Sidewalk Chalk

It’s a bit mysterious — walking around on the sidewalks of any town and you are liable to come across various crude images and hopscotch grids chalked upon the sidewalk. I found this one about a week ago on a Hampshire St. sidewalk:

What is this intended to represent? There appears to be a pentagram on the figure’s chest; perhaps some comic-book superhero?

The odd thing is that I have never come across kids playing hopscotch in Quincy; when do they do it, and if they don’t, why did they bother chalking such patterns on the sidewalk?

In one of Stephen King’s novels there is a sidewalk-chalk motif — they had some sort of evil significance.

Sidewalk chalk drawings are like Navaho sand paintings and Tibetan butter sculptures — evanescent works of folk art which aren’t intended to endure for very long. A good hard rain and the sidewalks are pristine again.

Larry

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7 Comments

Filed under Photos, Quincy, Visual Arts

7 responses to “Sidewalk Chalk

  1. Virginia

    Kids chalk patterns on the sidewalk for the pure enjoyment of creating art in an environment without borders. Visiting children turned our entire driveway into a colorful series of related or unrelated flowers, trees, houses, and fantastic creatures on several occasions from sidewalk chalk I keep onhand. I think it’s neat stuff and leave it until the next rain removes it. Truth be told, I may have drawn a few of those pictures with them.

  2. Joan

    I love sidewalk chalk! Walgreens (and I’m sure many other stores, including toy and craft centers) always has tubs of it on sale around Easter. My eldest son’s girlfriend, had a young child, who, during the long time they were dating sort of became our ersatz grandchild. She loved drawing on anything and everything , and I bought her sidewalk chalk in those pastel Easter colors. Great memories.
    I’m thinking this particular super hero Larry photo’d with the star on his chest could be Captain America…but it’s just a wild guess. It’s not a pentagram. That’s just just the way kids learn to draw stars.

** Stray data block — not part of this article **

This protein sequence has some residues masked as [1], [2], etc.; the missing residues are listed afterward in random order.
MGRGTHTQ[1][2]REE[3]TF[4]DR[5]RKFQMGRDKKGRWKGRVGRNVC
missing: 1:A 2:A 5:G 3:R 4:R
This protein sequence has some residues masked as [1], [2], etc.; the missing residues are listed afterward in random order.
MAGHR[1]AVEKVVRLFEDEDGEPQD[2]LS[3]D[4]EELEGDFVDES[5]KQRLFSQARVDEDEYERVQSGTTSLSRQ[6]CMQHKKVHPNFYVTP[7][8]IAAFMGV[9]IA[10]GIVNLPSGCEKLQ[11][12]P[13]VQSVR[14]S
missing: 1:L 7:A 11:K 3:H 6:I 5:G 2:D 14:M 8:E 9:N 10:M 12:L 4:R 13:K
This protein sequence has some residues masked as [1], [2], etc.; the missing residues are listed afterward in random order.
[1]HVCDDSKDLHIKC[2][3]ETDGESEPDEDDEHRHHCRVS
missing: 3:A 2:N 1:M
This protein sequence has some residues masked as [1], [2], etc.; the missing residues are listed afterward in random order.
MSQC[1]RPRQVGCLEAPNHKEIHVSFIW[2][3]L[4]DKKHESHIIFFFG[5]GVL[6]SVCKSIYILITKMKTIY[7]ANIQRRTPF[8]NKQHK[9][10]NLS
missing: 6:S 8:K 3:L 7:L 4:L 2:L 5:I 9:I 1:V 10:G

3. Well, Joan, a five-pointed star is actually a pentagram; just ignore the reputed connections with witchcraft and Satanism. For children it’s just an innocently fun figure to draw — I still enjoy doodling them. And then there is the mathematical connection with the Golden Ratio, roughly 1.618, and the Golden Rectangle.

  4. It might be Captain America, but why does he have one hand behind his back and his right hand outstretched? It’s like trying to interpret cave paintings from Southern France.

  5. Joan

    Yeah… I know it’s a pentagram because it has 5 points…ergo..etc. etc. but your inference WAS on the satanic side, not the stars and stripes side. And it’s usually presented upside down if I have my satanic lore straight.. If anything satanic could be straight. πŸ™‚

    It’s some kind of super hero, or some costumed figure. Doesn’t look like anything Harry Potterish. The arm presented has some pretty good muscles…The shoulders have muscles. As for the arm, sometimes kids don’t want to bother drawing it twice, so they stick it behind the back. . Some of them are big on pockets. Who knows? It’s just a great picture. Wish I could see what that is at the bottom which seems to be shooting rays. The captain is supposed to have a round super shield.

    As for the star…That particular method is an adult to kid learned thingy. The younger kids I taught, who had no pre-exposure to it made wonderful wonky stars with more or less than 5 points and no lines in the middle. Then adult or older kid would teach them how to hack out one of those things. I remember my mother showing me how to make that star. I was too little to even do it in one fell swoop, so she showed me how to make a capital A and go from there.

  6. Joan

    Larry, you got quoted in ‘Smorgasblog” on Via Negativa. πŸ™‚
    http://www.vianegativa.us/

  7. That’s cool, Joan! Thanks for letting me know. I’m flattered!

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